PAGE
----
Common Ground with… Amy Gilman

Common Ground with… Amy Gilman

The world of art museums and galleries can often be an exclusive one. 

Financial barriers along with stigmas surrounding race, identity and orientation can limit the accessibility of more formal art spaces. Amy Gilman is looking to change that. 

Since joining the Chazen Museum of Art as Director in 2017, Gilman has made it her priority to make the museum as accessible and inclusive as possible to the community of Madison. Over her first few years, she's focused on building both capacity and access. Under her leadership the Museum has converted all unpaid internships to paid positions, the staff has grown by 30%, and the lobby and Museum cafe have been converted to serve as common spaces for the community and campus. 

What do you think is the biggest challenge our community faces?

You know, from my perspective, both as the director of an art museum and also as a member of the Madison community, are the very prominent and very difficult racial disparities that exist in this community. From my own perspective, the role of an art museum is that it can be a place where we can provide a space to have really difficult conversations. You can do that by using the objects that are in our collections as sort of a doorway, right? You can talk about objects, and you can talk about issues around objects that allow people to have dialogues that are very, very difficult to do if you’re just trying to have two people in a room together trying to solve a problem. If you can focus on something else, it’s like (the object) is drawing it out of you emotionally.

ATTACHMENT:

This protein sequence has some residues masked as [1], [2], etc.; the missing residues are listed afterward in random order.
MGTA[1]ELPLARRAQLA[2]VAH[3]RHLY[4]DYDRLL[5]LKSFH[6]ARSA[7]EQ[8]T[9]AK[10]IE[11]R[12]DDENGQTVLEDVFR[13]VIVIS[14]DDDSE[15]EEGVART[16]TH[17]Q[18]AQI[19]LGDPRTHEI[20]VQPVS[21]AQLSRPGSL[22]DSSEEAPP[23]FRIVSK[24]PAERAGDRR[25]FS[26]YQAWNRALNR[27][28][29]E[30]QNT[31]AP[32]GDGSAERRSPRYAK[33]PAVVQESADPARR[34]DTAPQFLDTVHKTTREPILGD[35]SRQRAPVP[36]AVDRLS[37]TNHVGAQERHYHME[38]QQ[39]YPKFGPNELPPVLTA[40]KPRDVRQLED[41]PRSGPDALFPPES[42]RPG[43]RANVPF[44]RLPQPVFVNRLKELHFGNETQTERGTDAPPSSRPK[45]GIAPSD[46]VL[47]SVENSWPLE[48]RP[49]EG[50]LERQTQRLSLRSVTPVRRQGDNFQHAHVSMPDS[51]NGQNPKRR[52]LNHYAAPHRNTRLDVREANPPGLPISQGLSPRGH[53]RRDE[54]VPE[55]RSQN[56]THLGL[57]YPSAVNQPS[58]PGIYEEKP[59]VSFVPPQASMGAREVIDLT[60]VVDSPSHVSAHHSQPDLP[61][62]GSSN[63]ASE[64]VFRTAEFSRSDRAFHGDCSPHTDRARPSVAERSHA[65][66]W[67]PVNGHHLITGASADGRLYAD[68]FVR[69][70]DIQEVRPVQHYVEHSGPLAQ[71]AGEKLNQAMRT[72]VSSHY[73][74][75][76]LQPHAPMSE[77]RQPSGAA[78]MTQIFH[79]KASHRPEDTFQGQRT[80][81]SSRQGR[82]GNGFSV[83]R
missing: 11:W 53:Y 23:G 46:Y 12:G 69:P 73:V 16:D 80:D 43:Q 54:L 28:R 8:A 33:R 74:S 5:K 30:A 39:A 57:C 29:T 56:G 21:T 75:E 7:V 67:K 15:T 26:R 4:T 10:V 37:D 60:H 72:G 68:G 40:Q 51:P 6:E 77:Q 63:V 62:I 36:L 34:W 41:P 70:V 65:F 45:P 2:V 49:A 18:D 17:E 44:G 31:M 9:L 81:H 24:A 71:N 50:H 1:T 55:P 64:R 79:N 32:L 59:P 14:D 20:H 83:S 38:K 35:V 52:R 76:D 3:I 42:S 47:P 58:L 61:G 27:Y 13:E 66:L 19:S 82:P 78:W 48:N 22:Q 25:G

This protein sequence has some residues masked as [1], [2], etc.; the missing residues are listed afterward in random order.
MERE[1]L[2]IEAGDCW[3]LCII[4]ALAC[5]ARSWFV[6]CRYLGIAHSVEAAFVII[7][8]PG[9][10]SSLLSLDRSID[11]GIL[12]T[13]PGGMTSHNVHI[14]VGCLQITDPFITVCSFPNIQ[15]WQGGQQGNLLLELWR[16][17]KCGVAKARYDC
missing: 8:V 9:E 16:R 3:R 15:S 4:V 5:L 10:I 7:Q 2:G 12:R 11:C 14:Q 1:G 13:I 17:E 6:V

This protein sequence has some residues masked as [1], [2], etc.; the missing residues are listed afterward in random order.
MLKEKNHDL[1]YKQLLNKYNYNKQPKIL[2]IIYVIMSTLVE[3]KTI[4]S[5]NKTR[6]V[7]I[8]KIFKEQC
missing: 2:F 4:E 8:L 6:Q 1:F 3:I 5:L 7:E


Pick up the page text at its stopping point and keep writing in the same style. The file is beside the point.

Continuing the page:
What do you wish people in our community understood better?

I’m going to answer this from a museum perspective. I wish people understood that the museum here is for them. That all the things we’ve done over the last five years that I’ve been here is to be more welcoming to the community. I wish that people understood this is their resource and that we are stewards right now. Especially at this time coming out of the pandemic, where people are really reevaluating what they’re spending their time on, it’s important to provide something that serves as a gateway between the campus and the community. 

What is one change you would make if you could that would make life better for people in our community?

Well, you know this is interesting. You’re asking me as the director of the art museum but my immediate impulse is not a very art museum answer. Free public transportation and ever-improving bike paths would make a huge difference in this community, I think. 

What in our community gives you hope?

I’ve been watching as we all come out of the pandemic and I’ve been so energized by the amount of work and thoughtfulness and partnership and community that is really going into tackling racial issues here in Madison. There’s so many fronts on which this is prevalent. There’s so much work that's being done that’s incredibly dynamic and interconnected. On campus and in the community. The Boys and Girls Club, the One City Schools, the new cultural arts center in South Madison. I mean, it’s just an incredible time to be here. 

Even though my first answer was that this is the thing that I feel like we really need to solve, one of the reasons I feel like I can say that is because there’s really incredibly creative, thoughtful, serious people who are working both independently and in an interconnected way to make that change realized.


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